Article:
3 lg. carrots, peeled & sliced
1 (16 oz) bag frozen peas
2 cans beef broth
2 (8 oz) cans tomato sauce
Flour in a plastic bag
2 T. cooking oil
Salt and pepper to taste

Add beef cubes to flour in bag and shake until cubes are coated with flour. Heat oil in large pot. Add celery, onion and bay leaf. Saute until onions and celery are translucent but not browned. Add the beef a little at a time to the pan and brown beef completely. Add beef broth and tomato sauce. If necessary, add enough water to cover beef. Bring to boil. Reduce heat to simmer. Cover pot and cook for 1-1/2 to 2 hours until beef is tender. Add carrots and potatoes. Cook 1/2 hour until vegetables are tender. Add frozen peas. Cook 5-10 minutes until peas are tender.

HAGGERTY
(Traditional Irish Vegetable Dish)

3 medium potatoes
1 large onion
2 T. Bacon fat
1/2 c. grated cheddar cheese
Salt & pepper to taste

Wash and peel potatoes and cut into paper thin slices. Pat dry with towel. Cut onion into paper thin slices. Heat half of the bacon fat in a heavy frying pan and fill the pan with alternate layers of potatoes, onions, and cheese, finishing with potatoes. Sprinkle each layer with salt and pepper. Dot the final layer with remaining bacon fat. Cook over moderate heat until potatoes are almost tender. Turn the Haggerty carefully onto a plate and then carefully slide it back into the pan and continue cooking until done. To serve, cut into wedges and serve with a dollop of sour cream. Serves 6.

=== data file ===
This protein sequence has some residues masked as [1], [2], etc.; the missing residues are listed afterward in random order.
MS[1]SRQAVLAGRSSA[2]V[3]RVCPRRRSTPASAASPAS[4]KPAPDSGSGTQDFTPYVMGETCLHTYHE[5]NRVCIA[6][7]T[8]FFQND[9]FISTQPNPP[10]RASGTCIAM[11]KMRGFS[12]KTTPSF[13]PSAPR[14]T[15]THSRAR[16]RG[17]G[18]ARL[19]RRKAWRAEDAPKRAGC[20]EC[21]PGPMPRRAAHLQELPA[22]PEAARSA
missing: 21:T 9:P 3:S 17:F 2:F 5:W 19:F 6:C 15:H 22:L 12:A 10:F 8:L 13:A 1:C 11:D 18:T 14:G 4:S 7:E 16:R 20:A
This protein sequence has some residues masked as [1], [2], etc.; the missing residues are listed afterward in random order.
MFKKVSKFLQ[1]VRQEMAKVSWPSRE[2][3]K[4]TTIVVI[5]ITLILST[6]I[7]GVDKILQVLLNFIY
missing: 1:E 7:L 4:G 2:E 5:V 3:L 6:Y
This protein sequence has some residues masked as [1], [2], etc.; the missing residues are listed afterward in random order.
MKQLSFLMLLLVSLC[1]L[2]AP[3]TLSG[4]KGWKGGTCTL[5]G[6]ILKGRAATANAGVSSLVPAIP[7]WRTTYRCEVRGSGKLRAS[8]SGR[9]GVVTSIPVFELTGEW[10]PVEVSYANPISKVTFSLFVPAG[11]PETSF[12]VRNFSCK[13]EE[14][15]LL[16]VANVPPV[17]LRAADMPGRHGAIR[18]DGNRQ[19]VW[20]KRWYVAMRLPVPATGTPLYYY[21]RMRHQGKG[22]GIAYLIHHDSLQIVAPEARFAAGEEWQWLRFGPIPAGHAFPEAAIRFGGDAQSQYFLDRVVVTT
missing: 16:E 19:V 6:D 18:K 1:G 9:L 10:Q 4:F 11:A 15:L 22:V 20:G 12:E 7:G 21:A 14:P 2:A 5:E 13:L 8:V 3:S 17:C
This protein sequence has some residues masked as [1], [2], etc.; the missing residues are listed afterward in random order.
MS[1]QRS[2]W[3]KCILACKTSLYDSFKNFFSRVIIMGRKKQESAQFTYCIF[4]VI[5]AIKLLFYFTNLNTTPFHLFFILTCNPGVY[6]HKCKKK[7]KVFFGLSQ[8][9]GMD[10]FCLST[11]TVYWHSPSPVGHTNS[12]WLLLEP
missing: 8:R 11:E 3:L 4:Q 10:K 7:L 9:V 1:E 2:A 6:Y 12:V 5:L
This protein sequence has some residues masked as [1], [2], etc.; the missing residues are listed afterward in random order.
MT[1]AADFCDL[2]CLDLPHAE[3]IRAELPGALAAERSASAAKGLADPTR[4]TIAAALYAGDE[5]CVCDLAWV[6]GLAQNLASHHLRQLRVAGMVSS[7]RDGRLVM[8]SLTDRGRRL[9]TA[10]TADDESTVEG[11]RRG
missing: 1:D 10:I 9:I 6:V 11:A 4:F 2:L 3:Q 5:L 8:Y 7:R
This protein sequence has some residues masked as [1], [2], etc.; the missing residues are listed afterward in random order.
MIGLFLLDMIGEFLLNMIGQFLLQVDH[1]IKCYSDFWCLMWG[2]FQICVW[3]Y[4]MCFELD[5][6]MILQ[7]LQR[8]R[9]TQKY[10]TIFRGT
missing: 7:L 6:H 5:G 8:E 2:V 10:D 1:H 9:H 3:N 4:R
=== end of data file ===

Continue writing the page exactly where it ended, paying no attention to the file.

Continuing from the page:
LEPRECHAUN DUST

Jello instant pistachio pudding
Baby food jars
Spoons
Milk

Place 1 T. of leprechaun dust (the instant pudding) in a jar (1 jar per child). Add 1/4 cup of milk. Place cap on the jar and have your little leprechauns shake away!

(Adding the milk to the instant pudding turns it green!!! The kids love it!!!)

LEPRECHAUN SHAKE

8 scoops vanilla ice cream
4 c. milk
12 drops green food coloring
chocolate syrup

Put ingredients into blender. Blend until smooth and green color is even. Pour into a glass. Drizzle with chocolate syrup and stir gently. Serves 4

ST. PATRICK'S PUNCH

1/2 gallon lime sherbet
2 liter 7-up or Sprite

Let the sherbet soften in the refrigerator for about 1 to 2 hours before preparing.

Mix sherbet & soda in punch bowl or large mixing bowl with a hand mixer on medium speed until well blended.

Serve immediately or chill in the refrigerator.

SOME IRISH BLESSINGS ...

A LITTLE ABOUT THE SHAMROCK

The Shamrock (traditional spelling: seamróg, meaning summer plant) is a three-leafed clover that grows in Ireland.

A common image in Celtic artwork, the shamrock is found on Irish medieval tombs and on old copper coins, known as St. Patrick's money.

The plant is also reputed to have mystic, even prophetic powers. For instance the leaves are said to stand upright to warn of an approaching storm.

Legend has it that St. Patrick used the shamrock in the fifth century to symbolize the divine nature of the trinity when he introduced Christianity to Ireland.

The Irish Wolfhound:

   

The Irish Setter:

   

The Irish Water Spaniel:

   

And some Famous Irish ...

       

       

       

       

       

You are listening to
When Irish Eyes Are Smiling